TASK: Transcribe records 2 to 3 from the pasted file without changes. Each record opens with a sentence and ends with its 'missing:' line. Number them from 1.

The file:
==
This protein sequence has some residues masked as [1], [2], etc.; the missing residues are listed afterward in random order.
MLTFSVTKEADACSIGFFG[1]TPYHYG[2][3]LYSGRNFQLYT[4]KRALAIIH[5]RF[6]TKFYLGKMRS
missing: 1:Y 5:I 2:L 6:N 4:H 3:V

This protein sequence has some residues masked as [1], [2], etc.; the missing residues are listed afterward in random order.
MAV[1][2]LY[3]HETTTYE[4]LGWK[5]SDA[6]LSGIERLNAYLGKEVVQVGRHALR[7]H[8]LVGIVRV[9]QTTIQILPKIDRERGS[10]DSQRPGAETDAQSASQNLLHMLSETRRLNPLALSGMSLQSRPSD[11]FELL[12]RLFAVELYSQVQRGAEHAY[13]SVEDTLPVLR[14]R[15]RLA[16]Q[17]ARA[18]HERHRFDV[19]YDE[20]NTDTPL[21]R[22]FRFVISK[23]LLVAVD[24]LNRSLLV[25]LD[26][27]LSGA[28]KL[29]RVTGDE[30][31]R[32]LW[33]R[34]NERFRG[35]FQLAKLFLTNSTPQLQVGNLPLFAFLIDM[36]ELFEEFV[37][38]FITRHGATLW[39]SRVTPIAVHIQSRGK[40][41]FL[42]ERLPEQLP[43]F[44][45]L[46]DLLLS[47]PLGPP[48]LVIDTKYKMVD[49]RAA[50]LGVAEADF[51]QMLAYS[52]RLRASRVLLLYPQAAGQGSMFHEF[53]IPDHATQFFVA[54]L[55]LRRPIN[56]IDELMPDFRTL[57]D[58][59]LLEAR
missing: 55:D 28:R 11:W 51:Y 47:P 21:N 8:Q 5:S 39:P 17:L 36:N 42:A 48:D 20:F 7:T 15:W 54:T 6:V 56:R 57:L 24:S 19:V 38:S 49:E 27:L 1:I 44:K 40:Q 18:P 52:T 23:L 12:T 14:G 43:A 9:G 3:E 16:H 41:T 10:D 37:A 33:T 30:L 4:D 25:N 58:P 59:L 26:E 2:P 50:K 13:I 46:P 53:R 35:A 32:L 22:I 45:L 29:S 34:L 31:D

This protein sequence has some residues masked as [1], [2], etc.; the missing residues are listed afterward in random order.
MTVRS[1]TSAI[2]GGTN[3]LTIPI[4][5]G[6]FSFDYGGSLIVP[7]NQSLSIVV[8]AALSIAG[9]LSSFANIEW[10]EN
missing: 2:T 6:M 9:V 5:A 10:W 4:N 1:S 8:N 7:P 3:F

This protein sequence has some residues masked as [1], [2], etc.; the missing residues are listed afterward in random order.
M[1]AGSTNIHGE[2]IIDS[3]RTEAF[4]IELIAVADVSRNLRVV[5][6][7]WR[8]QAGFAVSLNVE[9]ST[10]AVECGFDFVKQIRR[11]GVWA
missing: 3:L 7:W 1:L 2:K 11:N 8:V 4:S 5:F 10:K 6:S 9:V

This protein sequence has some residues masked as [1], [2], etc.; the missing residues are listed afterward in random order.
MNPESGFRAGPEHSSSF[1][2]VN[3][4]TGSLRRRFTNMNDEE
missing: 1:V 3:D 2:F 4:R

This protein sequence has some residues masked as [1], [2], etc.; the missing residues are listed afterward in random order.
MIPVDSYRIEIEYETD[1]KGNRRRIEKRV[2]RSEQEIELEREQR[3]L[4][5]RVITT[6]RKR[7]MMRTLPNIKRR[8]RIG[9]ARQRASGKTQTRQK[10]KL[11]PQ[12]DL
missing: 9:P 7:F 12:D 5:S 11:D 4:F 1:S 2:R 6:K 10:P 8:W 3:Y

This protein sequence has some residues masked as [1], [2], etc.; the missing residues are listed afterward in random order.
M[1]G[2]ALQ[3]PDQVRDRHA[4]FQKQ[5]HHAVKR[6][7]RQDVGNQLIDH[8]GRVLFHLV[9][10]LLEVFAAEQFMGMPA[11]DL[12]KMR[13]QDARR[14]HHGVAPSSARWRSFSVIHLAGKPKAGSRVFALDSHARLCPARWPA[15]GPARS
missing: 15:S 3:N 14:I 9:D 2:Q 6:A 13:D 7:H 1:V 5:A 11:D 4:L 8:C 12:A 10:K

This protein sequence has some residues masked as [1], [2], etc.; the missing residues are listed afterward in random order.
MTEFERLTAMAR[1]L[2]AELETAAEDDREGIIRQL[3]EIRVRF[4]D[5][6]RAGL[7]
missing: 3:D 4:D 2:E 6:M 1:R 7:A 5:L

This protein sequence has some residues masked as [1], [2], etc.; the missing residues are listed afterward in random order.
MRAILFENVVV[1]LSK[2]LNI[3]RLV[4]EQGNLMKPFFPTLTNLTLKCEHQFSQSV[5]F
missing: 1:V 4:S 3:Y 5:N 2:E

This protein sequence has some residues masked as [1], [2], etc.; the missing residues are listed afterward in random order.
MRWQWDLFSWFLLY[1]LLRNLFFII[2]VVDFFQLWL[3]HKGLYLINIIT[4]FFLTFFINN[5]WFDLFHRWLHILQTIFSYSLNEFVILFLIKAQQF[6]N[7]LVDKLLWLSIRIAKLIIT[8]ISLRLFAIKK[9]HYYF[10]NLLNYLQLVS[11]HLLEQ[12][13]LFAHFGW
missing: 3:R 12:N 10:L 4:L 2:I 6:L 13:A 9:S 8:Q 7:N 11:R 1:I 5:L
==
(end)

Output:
This protein sequence has some residues masked as [1], [2], etc.; the missing residues are listed afterward in random order.
MAV[1][2]LY[3]HETTTYE[4]LGWK[5]SDA[6]LSGIERLNAYLGKEVVQVGRHALR[7]H[8]LVGIVRV[9]QTTIQILPKIDRERGS[10]DSQRPGAETDAQSASQNLLHMLSETRRLNPLALSGMSLQSRPSD[11]FELL[12]RLFAVELYSQVQRGAEHAY[13]SVEDTLPVLR[14]R[15]RLA[16]Q[17]ARA[18]HERHRFDV[19]YDE[20]NTDTPL[21]R[22]FRFVISK[23]LLVAVD[24]LNRSLLV[25]LD[26][27]LSGA[28]KL[29]RVTGDE[30][31]R[32]LW[33]R[34]NERFRG[35]FQLAKLFLTNSTPQLQVGNLPLFAFLIDM[36]ELFEEFV[37][38]FITRHGATLW[39]SRVTPIAVHIQSRGK[40][41]FL[42]ERLPEQLP[43]F[44][45]L[46]DLLLS[47]PLGPP[48]LVIDTKYKMVD[49]RAA[50]LGVAEADF[51]QMLAYS[52]RLRASRVLLLYPQAAGQGSMFHEF[53]IPDHATQFFVA[54]L[55]LRRPIN[56]IDELMPDFRTL[57]D[58][59]LLEAR
missing: 55:D 28:R 11:W 51:Y 47:P 21:N 8:Q 5:S 39:P 17:L 36:N 42:A 48:D 20:F 7:T 15:W 54:T 6:V 56:R 57:L 24:S 19:V 38:S 49:E 27:L 1:I 44:K 40:Q 18:P 52:T 23:L 12:T 14:G 43:A 9:G 3:E 16:H 41:T 10:D 37:A 33:T 30:L 4:D 25:N 58:P 59:L 26:E 2:P 50:K 13:I 46:P 53:R 35:A 32:L 22:I 45:L 29:S 34:L 31:D

This protein sequence has some residues masked as [1], [2], etc.; the missing residues are listed afterward in random order.
MTVRS[1]TSAI[2]GGTN[3]LTIPI[4][5]G[6]FSFDYGGSLIVP[7]NQSLSIVV[8]AALSIAG[9]LSSFANIEW[10]EN
missing: 2:T 6:M 9:V 5:A 10:W 4:N 1:S 8:N 7:P 3:F